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ABSTRACT: Intraperitoneal (IP) chemotherapy is an effective way of treating peritoneal carcinomatosis of colorectal origin after complete cytoreduction. Although IP therapy has been already performed for many years, no standardized treatment design has been developed in terms of schedule, residence time, drug, or carrier solution. Because of the fast clearance of the conventional intravenous (IV) drug delivery systems used for IP therapy, a lot of research is performed to optimize IP drug delivery and extend the residence time of the cytotoxic agent in the peritoneal cavity. This paper reviews the recent advances made in drug delivery systems for IP chemotherapy, discussing the use of microparticles, nanoparticles, liposomes, micelles, implants, and injectable depots for IP delivery.TheScientificWorldJOURNAL 01/2013; 2013:720858. · 1.73 Impact Factor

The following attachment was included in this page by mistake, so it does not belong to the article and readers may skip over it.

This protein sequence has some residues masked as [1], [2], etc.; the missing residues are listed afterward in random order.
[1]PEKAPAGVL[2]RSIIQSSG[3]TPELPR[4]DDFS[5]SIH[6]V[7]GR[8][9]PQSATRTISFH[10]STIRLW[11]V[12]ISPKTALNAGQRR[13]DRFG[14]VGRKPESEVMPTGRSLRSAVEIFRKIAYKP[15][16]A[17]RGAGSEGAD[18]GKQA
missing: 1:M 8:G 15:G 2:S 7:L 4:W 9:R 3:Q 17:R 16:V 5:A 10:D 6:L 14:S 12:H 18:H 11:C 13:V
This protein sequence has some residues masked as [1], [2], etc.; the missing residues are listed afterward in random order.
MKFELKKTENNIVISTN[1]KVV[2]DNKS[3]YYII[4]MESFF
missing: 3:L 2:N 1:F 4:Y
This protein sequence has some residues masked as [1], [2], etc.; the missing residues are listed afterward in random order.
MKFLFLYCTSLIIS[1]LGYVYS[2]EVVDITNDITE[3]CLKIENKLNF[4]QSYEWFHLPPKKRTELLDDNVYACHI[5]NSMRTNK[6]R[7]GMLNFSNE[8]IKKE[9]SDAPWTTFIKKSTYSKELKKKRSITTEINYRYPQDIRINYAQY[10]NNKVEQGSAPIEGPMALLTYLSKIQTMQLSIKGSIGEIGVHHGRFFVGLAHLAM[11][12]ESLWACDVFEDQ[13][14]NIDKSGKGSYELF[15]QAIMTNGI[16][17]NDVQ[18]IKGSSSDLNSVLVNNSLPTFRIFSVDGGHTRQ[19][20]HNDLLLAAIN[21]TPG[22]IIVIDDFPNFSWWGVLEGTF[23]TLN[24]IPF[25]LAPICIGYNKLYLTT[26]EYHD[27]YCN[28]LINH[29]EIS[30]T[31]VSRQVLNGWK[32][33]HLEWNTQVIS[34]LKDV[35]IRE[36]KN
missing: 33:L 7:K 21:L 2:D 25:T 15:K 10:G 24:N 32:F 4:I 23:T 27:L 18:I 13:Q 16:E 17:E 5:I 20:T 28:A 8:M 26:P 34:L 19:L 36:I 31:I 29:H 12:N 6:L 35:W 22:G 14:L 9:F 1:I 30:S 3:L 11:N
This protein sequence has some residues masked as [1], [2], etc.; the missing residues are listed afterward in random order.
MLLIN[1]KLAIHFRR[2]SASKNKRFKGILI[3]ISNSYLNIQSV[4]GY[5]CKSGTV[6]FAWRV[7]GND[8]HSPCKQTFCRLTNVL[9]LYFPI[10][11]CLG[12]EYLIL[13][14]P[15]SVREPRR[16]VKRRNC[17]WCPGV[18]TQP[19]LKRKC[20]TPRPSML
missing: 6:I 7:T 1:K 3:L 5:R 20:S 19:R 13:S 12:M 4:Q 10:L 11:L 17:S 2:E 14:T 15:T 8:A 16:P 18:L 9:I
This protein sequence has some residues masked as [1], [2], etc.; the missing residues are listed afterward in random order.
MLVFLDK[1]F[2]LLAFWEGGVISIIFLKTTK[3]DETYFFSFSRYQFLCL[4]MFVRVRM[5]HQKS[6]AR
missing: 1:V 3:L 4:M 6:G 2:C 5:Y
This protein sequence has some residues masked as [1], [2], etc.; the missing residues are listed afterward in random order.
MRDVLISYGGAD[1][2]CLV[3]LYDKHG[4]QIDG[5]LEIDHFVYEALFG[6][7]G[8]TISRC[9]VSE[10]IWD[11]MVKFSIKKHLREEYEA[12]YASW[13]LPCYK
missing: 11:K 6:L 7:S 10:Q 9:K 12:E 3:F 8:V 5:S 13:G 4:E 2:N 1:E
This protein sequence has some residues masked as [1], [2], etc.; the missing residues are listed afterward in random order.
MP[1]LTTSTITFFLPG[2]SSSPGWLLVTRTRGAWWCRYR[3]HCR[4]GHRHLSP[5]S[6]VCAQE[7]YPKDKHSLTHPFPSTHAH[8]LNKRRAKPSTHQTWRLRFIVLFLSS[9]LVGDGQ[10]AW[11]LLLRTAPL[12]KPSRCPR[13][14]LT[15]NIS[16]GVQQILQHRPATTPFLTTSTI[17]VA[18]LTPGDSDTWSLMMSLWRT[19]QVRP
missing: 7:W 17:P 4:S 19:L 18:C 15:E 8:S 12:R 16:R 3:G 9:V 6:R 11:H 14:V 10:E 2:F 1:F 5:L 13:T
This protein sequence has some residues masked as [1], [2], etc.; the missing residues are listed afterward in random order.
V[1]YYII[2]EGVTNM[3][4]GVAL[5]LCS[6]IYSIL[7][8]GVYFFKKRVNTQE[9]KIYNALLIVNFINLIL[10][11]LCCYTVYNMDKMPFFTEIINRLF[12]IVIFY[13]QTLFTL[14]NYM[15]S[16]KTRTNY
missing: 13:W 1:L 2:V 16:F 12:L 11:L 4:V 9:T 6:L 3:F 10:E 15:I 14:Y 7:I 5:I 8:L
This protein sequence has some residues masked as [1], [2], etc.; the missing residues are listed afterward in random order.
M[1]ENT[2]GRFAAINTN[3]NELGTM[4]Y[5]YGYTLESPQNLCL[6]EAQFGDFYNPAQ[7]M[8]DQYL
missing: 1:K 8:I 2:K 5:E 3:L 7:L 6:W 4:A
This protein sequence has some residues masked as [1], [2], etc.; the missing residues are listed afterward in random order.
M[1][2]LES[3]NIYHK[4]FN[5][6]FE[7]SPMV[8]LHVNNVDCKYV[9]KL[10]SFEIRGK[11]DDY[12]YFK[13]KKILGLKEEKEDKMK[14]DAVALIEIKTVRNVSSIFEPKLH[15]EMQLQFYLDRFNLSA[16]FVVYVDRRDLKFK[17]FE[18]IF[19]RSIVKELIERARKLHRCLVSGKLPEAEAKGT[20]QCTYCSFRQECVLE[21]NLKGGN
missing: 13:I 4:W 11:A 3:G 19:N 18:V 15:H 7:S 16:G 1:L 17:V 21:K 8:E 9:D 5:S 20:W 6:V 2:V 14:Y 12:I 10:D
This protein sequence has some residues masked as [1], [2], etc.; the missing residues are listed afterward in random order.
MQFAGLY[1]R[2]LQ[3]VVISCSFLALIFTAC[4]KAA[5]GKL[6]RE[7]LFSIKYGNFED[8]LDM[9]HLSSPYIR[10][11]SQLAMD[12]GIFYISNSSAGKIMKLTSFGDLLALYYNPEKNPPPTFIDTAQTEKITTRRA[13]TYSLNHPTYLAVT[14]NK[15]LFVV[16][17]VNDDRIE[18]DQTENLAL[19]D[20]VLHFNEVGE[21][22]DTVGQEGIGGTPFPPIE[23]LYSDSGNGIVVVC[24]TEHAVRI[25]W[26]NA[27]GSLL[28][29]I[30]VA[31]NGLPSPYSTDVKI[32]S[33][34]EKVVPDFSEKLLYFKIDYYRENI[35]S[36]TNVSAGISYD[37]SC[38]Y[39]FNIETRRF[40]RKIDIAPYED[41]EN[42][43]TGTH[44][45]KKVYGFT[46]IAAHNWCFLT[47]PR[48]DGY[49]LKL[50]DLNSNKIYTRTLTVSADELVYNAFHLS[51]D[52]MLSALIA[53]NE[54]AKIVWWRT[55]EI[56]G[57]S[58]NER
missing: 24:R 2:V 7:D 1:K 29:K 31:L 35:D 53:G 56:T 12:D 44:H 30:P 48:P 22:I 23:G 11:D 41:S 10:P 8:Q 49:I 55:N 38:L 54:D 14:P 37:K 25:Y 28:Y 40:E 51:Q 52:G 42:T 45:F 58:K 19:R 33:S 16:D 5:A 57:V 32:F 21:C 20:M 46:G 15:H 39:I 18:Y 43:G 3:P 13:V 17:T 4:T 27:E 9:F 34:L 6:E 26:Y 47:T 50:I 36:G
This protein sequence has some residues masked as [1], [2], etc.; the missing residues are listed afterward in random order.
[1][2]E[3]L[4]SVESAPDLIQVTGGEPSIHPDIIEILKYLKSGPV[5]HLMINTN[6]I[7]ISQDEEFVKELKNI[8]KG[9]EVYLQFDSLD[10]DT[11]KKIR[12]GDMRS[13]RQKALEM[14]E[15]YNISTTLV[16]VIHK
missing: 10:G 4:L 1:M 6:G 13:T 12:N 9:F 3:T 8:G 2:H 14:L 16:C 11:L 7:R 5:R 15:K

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ABSTRACT: Despite more than 70 years of research concerning medication for cancer treatment, the disease still remains one of the leading causes of mortality worldwide. Many cancer types lead to death within a period of months to years. The original class of chemotherapeutics is not selective for tumor cells and often has limited efficacy, while treated patients suffer from adverse side‑effects. To date, the concept of tumor‑specific targeted therapy drugs has not fulfilled its expectation to provide a key for a cure. Today, many oncology trials are designed using a combination of chemotherapeutics with targeted therapy drugs. However, these approaches have limited outcomes in most cancer indications. This perspective review provides a rationale to combine targeted therapy drugs for cancer treatment based on observations of evolutionary principles of tumor development and HIV infections. In both diseases, the mechanisms of immune evasion and drug resistance can be compared to some extent. However, only for HIV is a breakthrough treatment available, which is the highly active antiretroviral therapy (HAART). The principles of HAART and recent findings from cancer research were employed to construct a hypothetical model for cancer treatment with a multi‑drug regimen of targeted therapy drugs. As an example of this hypothesis, it is proposed to combine already marketed targeted therapy drugs against VEGFRs, EGFR, CXCR4 and COX2 in an oncology trial for non‑small cell lung cancer patients without further treatment options.Oncology Reports 07/2013; · 2.30 Impact Factor